This week I am in Halifax, NS for a Veeam-sponsored event, Atlantic Security Conference (ATLSECCON).
There I had a speaking session get accepted: Data Protection Security Mishaps that you can avoid. Here is the description:
When it comes to data protection, the risks are high. Too many times companies take adequate protections for live workloads; but are the same standards are applied to the durability of the data protection scheme? Different backup technologies offer different opportunities and risks for security the backup data.
In this breakout session, join backup expert Rick Vanover for practical security tips for data protection administrators to avoid being the next headline. Topics covered in this session include:
• Storage security strategies for backups
• Managing multiple security techniques
• Identifying backdoors from data protection solutions
• Implementing controls for each step of the data protection process
The session was very well attended and I got some great feedback! So, here’s the gist of my presentation:
Here is a summary list of the mishaps to avoid on what I presented:
- Today it’s more that tapes falling off the truck.
- The primary systems are protected well, the data protection application has many surfaces and is subject to the same security rules.
- Identify surface areas of data protection solutions. Kicker: You may have more than one data protection solution.
- Monitor restores. The Redirected restore could breach security profiles. Recommended solution includes the Veeam Restore Activity Report.
- Have monitoring and logging framework in place now. It’s a lot harder to set it up after an incident and know what to look for.
- Identify where data protection logging exists. In addition to aforementioned report, come components may have logging also (tape moves, modules within data protection solution, etc.).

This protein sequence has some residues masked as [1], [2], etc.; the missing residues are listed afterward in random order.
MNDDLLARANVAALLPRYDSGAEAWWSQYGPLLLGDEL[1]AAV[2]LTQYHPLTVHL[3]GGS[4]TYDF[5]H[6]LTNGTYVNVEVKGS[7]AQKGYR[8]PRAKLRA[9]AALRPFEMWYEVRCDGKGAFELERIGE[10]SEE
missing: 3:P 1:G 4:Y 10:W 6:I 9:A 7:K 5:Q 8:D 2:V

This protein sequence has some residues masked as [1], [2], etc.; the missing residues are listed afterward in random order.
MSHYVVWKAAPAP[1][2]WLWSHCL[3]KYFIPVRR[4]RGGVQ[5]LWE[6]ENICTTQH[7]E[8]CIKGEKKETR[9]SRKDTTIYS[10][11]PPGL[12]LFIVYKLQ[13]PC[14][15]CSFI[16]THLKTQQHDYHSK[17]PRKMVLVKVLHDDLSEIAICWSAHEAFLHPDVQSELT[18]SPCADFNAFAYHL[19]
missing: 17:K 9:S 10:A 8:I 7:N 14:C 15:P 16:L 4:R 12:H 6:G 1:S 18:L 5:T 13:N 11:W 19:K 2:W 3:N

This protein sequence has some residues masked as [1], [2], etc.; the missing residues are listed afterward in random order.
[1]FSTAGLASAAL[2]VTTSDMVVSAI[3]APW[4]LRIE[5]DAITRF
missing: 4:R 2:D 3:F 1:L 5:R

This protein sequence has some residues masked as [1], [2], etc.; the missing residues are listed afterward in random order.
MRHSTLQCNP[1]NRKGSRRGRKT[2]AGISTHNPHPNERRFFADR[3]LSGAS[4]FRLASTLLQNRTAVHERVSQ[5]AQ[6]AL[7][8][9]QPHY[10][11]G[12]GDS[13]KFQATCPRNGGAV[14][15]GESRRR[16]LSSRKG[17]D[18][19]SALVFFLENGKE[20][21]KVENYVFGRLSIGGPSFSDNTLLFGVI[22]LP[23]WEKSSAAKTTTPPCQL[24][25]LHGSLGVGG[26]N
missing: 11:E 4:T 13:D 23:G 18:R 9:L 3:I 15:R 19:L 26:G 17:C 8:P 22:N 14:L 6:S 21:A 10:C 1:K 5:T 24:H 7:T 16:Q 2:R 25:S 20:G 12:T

- Storage for backups is usually an afterthought in most organizations. Primary storage may be secured well, backup storage should have the same standards.
- Know what frameworks are in use. VMware vSphere or System Center Virtual Machine Manager administrators can take a backup of a VM. Even if they don’t have access to the guest operating system.
- Don’t “lock your keys in your car”: Don’t rely on CIFS or SMB for backup storage that is managed by Active Directory. Why? What happens when you need to restore Active Directory? Same for storing VM backups inside of your VM infrastructure. What if that’s the problem?
- Don’t store backups at home. Get indoor public storage. It’s very affordable, has 24/7 access and can be an cost-effective alternative to storing backups (tape/disks) at home.
- Don’t “Overdo” Deduplication. Don’t double or triple dip deduplication (additional security surface areas and minimal gain for a lot of I/O and CPU consumption). Additoinally, beware of a Windows Server 2012 deduplicated volume encapsulated on a VHD or VHDX and copied or otherwise silently exiting the datacenter.
- Watch the encryption vs. performance discussion. Make sure different parties don’t “Temporarily” disable volume encryption because backups are slow…
- Use the 3-2-1 rule. Simple timeless rule can address almost any failure scenario:
- Keep 3 different copies of your data
- On 2 different media
- 1 of which is off-site
A special thank you to those who attended and for the ATLSECCON board for allowing me to present and Veeam to sponsor!